Yolmer Sanchez finally understands his limitations as a player. He has a better sense for what he can and can’t do on the field.
An improved grasp of his abilities seems to have made quite a difference. Both Sanchez and the White Sox think that development is key to the second baseman’s growth. Now in his fourth season, Sanchez has taken an important step forward in establishing himself as a major leaguer. With three games left before the All-Star break, Sanchez has produced a career-best 1.2 f-Wins Above Replacement in 2017.
“His confidence has really blossomed from last year to this year,” said third-base coach and former farm director Nick Capra. “He’s always had the talent and ability to play up here. But I’m not sure he was sure of himself at the time. He’s played with a lot more confidence and he looks like he’s sure of himself now.”
Sanchez, 25, has never been short on confidence, especially in the clubhouse. He’s upbeat, energetic and always joking with teammates.
The second baseman has no shame, either, which often leads to humorously awkward interactions with teammates during their media sessions.
There are the uncomfortable hugs he delivers. Those are usually accompanied by congratulations for accomplishments. And Sanchez always seems to have time to ask a fake interview question or two.
He’s like the kid brother who never leaves his sibling’s side.
“He’s always been like that,” outfielder Avisail Garcia said. “He’s always joking around.
“Wow. He’s never quiet though. It’s fine. It’s good. That’s something you want to have in the dugout and the clubhouse.”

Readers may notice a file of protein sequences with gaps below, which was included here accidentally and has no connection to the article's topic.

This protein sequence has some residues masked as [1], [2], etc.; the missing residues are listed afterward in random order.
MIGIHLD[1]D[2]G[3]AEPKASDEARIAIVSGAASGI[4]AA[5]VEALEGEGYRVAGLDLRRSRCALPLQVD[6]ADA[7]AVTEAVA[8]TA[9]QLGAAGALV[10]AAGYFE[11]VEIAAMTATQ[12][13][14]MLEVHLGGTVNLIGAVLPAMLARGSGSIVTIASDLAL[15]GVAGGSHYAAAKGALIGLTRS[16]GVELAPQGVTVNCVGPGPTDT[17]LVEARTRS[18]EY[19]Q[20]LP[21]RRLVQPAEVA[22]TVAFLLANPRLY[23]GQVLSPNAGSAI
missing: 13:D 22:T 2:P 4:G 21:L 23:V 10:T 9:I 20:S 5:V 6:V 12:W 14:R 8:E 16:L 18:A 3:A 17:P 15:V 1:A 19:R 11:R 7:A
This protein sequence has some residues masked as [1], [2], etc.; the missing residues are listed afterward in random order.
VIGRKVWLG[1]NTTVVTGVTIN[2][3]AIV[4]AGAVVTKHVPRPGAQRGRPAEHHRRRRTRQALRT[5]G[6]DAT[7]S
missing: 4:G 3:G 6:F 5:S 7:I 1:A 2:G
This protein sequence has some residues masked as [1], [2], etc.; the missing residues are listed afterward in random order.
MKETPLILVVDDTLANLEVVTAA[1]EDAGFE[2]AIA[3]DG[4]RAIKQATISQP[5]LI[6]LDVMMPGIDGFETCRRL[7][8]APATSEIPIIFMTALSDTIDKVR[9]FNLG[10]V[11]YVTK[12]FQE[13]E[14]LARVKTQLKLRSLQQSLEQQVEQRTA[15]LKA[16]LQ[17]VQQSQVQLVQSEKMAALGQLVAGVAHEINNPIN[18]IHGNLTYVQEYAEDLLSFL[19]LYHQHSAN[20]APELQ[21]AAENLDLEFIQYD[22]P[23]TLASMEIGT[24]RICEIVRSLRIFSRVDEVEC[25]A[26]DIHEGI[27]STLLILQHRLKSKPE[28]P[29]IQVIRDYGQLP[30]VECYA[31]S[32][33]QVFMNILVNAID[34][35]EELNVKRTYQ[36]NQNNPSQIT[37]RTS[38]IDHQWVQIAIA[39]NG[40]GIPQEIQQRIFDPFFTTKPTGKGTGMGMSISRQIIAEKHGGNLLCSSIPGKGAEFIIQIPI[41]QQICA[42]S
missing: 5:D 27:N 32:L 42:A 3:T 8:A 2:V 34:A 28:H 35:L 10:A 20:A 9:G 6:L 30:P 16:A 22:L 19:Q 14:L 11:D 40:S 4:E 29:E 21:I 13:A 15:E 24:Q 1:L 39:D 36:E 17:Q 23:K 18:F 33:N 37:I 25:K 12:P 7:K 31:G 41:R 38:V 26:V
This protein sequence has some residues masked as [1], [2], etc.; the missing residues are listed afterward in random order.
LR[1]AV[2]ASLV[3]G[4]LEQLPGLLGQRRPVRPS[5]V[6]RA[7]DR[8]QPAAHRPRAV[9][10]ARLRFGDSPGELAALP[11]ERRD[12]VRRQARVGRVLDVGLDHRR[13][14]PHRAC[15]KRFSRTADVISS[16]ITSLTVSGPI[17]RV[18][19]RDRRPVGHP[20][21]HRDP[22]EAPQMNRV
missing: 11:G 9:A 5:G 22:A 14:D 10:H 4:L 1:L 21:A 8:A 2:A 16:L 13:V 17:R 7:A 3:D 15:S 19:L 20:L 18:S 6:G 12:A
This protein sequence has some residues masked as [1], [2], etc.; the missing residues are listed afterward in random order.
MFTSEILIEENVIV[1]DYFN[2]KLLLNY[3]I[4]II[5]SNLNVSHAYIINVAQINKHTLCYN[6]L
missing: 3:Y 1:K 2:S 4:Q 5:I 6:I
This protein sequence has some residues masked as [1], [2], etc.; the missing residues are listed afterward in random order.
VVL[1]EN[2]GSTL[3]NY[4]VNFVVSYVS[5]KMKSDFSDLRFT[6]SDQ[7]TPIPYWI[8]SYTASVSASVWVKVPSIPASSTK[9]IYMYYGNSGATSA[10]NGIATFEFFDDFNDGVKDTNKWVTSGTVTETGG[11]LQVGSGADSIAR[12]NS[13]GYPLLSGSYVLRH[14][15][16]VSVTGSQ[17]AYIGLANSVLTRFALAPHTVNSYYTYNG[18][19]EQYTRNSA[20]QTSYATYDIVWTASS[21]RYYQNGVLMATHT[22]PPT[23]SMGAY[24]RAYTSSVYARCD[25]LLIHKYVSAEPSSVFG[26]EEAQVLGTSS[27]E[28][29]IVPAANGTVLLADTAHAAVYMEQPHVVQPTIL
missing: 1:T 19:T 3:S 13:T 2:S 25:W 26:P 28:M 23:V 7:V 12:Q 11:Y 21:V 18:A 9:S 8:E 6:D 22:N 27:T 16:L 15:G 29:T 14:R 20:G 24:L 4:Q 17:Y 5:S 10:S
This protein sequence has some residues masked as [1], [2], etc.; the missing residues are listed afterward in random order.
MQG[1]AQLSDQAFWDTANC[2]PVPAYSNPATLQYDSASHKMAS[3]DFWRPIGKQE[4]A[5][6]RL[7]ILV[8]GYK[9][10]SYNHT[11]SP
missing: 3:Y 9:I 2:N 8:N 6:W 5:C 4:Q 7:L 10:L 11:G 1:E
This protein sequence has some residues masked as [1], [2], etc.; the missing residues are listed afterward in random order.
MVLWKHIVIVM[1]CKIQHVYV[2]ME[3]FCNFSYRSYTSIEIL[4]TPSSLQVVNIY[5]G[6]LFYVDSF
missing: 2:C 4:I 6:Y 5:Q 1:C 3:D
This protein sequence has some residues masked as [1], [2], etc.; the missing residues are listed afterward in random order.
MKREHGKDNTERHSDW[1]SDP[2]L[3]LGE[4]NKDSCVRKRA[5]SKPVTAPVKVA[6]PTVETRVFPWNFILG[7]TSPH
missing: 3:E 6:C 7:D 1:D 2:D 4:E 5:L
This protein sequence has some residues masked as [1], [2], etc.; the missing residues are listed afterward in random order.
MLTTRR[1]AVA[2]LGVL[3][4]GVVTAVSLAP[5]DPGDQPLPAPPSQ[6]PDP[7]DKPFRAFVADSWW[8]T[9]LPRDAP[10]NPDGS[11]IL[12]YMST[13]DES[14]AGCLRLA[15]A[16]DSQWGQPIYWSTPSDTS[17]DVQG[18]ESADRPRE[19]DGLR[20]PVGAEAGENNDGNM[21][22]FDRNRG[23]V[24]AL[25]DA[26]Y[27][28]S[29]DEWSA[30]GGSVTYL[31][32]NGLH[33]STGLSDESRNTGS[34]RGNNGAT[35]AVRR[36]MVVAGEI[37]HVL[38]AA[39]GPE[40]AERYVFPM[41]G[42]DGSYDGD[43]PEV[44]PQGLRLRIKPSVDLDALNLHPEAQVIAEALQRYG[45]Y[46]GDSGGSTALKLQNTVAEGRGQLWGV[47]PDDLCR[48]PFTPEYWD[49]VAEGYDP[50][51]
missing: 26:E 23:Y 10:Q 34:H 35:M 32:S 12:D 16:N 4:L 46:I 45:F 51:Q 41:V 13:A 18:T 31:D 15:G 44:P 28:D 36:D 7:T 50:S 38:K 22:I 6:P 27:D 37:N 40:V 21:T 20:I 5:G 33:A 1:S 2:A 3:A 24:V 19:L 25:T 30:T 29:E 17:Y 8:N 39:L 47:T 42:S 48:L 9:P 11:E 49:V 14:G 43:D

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That persona has carried over to the field this season. Sanchez — who changed his name from Carlos to Yolmer (his real name and the one his wife yells when she’s angry — has had plenty of moments since he first arrived in the majors in the summer of 2014. This year those instances have been more consistent.
Sanchez is hitting .268/.331/.397 with 19 extra-base hits in 267 plate appearances. He also has accounted for 5 Defensive Runs Saved at second base, according to fangraphs.com, and has an Ultimate Zone Rating of 2.6. Sanchez thinks it’s a byproduct of experience and knowing how to stay collected.
“Be patient and when you get the opportunity to show what you can do, don’t try to do too much,” Sanchez said. “Don’t try to do things you can’t do. I just try to do my job. They know what type of player I am … when I got here I tried to hit a homer every time. Right now I know I can hit a homer, but I’m not going to hit 30 homers a year. I learned what kind of player I am and what I can do for my team, my teammates and what ways I can help most.”
Much like teammate Melky Cabrera, Sanchez thinks the enthusiasm he brings to the park every day is a good thing for the club. Sanchez looks up to Cabrera, who constantly has teammates laughing in an attempt to keep things loose. Sanchez said he never wants to allow himself to think he’s tired and tries to bring endless energy.
That’s why in years past you’ve seen him rocking Adam Eaton like a baby in the dugout. Or perhaps you’ve caught his faux-territorial arguments with Jose Abreu on easy pop ups (hint: the much larger first baseman wins every time).
“If you say ‘I’m tired,’ in your mind you’re going to be tired,” Sanchez said. “Just try to have fun every day and bring a lot of energy.
“Every day is like my first day. I enjoy every single day I come to the ballpark. When you work hard for something and you get it, you’re excited, you try to enjoy it. I have it every time when I get to the ballpark. I love coming here, playing with my teammates and having fun. Nothing has changed from Day One I got the big leagues.”